You may be wondering, how do your ears affect your balance? Vertigo, or the sudden sensation of spinning, can be a surprising and unsettling experience. Vertigo is sometimes described as dizziness, although the two terms actually have different meanings. Vertigo can cause you to feel as if your environment is moving, turning upside down, spinning, or as if you yourself are moving even if you are not. It can cause you to feel faint, lose your balance, and possibly make you nauseated—or dizzy. The word “dizzy” refers to those feelings of faintness and imbalance.
What Causes Vertigo
A number of things can lead to vertigo. You may be surprised to find out that your inner ear has a great deal to do with balance. The ear is a complex organ that does much more than you might think. While generally we think of ears as tools only for hearing, deep inside the ear there are structures that monitor movement, gravity, and balance. If these structures are disturbed, whether by a head injury, fluid in the ear from an inner ear infection, or other reasons, it may also affect your sensations of movement and balance. Most cases of vertigo are benign; however, if you are experiencing any episodes of vertigo or dizziness, it is always best to seek medical advice.
Determining the Cause
Once you and your doctor have ruled out any general medical disorder that could be causing your dizziness, you may want to consult with an ear, nose, and throat physician. A qualified specialist will ask you questions about your condition and perform an examination. He or she may ask you to tilt your head to see if the vertigo is reproducible. They will look at the movement of your eyes, and may perform special tests to help detect inner ear conditions. Specialized tests such as MRIs may also be ordered.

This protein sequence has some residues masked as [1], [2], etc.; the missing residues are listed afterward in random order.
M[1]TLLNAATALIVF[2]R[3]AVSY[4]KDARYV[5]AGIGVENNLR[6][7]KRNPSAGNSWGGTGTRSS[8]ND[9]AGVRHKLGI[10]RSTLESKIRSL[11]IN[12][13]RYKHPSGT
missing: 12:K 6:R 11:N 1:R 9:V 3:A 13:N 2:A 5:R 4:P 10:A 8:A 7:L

Restoring the Balance
If your ear, nose, and throat specialist determines that those structures inside your ear are indeed causing your vertigo, because of either inflammation, infection, or the above mentioned displacement, there are often some simple treatments available. If you are suffering from an ear infection, you may be prescribed a round of antibiotics. If your symptoms are particularly troublesome, the physician may prescribe a medication to treat the vertigo itself until the infection resolves. Vestibular rehabilitation may also be an option. One simple procedure that a trained otolaryngologist may perform involves moving the head into different positions for short periods of time. This is called canalith repositioning and is intended to allow the displaced particles to move out of the problem area.
Things to Think About
Sometimes vertigo may happen once and go away. Sometimes it may hang around and be more of an issue. Rarely, it may require surgical intervention. If you are experiencing dizziness or vertigo, it is important to speak to your doctor to rule out causes that could be more serious. Take precautions when you are going up and down stairs, walking at night, or driving until you have discussed this condition with your ENT.